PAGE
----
PPI: Why pooling, alternatives, fiduciary management and higher charges could boost DC returns

Pooling DC assets, improving scheme governance, greater use of fiduciary management and increasing exposure to alternatives could boost pension pots by up to 62 per cent, a report by the Pension Policy Institute concludes.

The PPI report, commissioned by Schroders, argues firms can improve the likelihood of achieving better returns by pooling assets to give them more cost-efficient access to a more diverse range of assets.

The PPI report says there is ‘a correlation between investment fees and after-fee returns, with high fee funds on average producing higher returns than low-fee funds’, pointing to the Australian experience where funds with greater exposure to alternatives that charge more as a result have seen better returns. To date the focus on pooling in the UK has been on DB schemes, notably the LGPS. But the report indicates the UK’s 3,000 DC schemes – excluding sub 12 member schemes – could benefit from pooling.

The report suggests asset pooling could enable schemes to achieve an increase in investment returns of between 0.35 and 1.5 per cent a year, boosting members’ pension pots by around 16 to 62 per cent.

But the report says the evidence of increased scale leading to improved returns is mixed. However it says improvements in governance and potential for diversification could help schemes to achieve better returns. If funds could achieve higher returns through greater asset pooling, all other things being equal, individuals’ pension pot sizes at retirement would grow, says the PPI.

The report cautions that these gains are not certain and the magnitude of the impact that asset pooling could have on member outcomes is largely dependent on the way in which funds would implement their increased scale in order to access the benefits. The report says scale could be achieved by transferring to larger schemes, using fiduciary management or switching single-employer GPPs and trust-based schemes to more modern arrangements.

The report says that regulatory barriers to switching should be lower if the DWP proposals that the need to obtain an actuarial certificate should be removed for ‘pure’ DC-DC transfers where there are no potentially valuable guarantees or options to be assessed and that the scheme relationship condition be removed are implemented.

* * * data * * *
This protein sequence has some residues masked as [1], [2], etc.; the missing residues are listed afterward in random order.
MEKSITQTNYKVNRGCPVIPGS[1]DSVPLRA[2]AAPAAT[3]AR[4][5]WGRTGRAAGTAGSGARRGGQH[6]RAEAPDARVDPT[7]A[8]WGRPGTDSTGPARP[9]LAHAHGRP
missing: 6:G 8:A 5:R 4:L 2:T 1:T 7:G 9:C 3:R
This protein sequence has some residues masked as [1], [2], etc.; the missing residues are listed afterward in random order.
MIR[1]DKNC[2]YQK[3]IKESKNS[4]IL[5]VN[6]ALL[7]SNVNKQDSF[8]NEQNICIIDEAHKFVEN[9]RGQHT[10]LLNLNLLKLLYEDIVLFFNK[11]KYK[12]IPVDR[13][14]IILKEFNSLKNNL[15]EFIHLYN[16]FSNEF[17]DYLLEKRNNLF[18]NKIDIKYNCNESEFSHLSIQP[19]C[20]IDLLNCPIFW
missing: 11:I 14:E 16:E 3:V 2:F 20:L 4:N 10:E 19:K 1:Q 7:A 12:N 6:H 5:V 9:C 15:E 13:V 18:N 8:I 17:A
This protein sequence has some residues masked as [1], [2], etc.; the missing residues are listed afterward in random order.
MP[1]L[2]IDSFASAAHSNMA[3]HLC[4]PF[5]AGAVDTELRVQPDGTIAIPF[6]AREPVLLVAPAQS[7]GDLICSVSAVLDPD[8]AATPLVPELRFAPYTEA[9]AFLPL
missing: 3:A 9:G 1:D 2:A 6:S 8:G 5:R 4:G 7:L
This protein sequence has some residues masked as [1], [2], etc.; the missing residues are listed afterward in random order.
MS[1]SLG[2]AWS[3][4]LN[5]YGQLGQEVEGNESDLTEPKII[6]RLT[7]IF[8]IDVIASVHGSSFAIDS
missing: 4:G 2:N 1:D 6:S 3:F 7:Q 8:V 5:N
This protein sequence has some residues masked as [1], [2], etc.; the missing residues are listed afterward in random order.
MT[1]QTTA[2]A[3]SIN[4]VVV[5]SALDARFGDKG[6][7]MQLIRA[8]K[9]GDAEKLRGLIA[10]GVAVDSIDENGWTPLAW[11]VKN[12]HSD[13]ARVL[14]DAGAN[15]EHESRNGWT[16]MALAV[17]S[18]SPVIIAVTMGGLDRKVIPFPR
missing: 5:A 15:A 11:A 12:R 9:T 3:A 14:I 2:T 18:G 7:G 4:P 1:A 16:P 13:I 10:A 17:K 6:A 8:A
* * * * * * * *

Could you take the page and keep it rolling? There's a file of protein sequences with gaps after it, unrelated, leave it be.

In Australia scale is allowing bigger superannuation funds to make increasingly large allocations to alternative asset classes. Alternatives, including hedge funds, commodities, infrastructure, private equity and venture capital, now represent the third largest asset class in Australian institutional balanced investment portfolios. Australia’s largest super, AustraliaSuper, has an allocation of more than 20 per cent to property and alternatives. The report says that this is pushing up charges – the cheapest Australian super fund has an AMC of 0.46 per cent, which is the average cost for a DC fund in the UK. But it says that there is a correlation in Australia between higher charging funds and higher returns, although when returns are adjusted for benchmark indices and asset pricing factors, there is no clear relationship between charges and performance.

PPI policy researcher Lauren Wilkinson says: “It is a possibility that schemes could pay more to achieve better returns. If schemes are already well below the charge cap then increasing charges to get better returns could improve member outcomes, although schemes need to be careful. They can’t predict they will definitely get these better returns, but it is definitely something they will consider.

“In Australia we are seeing a move away from the idea that low charges are an absolute good and towards spending more with the aim of achieving better returns.”

“The UK DC landscape is somewhat fragmented, with a large number of schemes and variation across the market. In general, larger funds provide evidence that pooling is

associated with lower charges, improved governance and access to alternative assets such as infrastructure.

“Although some of the evidence from overseas is conflicting, this may be in part because of regulations and economic circumstances in each specific country. But if all the potential benefits of DC pooling could be realised in the UK, this could lead to better member outcomes through increased pot sizes and, as a result, a better standard of living in retirement.”

Schroders global head of DC and retirement Lesley-Ann Morgan says: “Asset pooling in DC schemes has been limited to date with few benefits to the majority of members in the UK. However, we believe that learning from positive international DC pooling experience is an important milestone in the journey to improving outcomes for UK DC members.

“By pooling assets, improving governance and focusing less on daily pricing, we believe outcomes can be improved for UK members. More creative ways need to be found in the UK to facilitate investment in asset classes such as alternatives and illiquid assets to better invest, improve and protect members’ outcomes for the future.”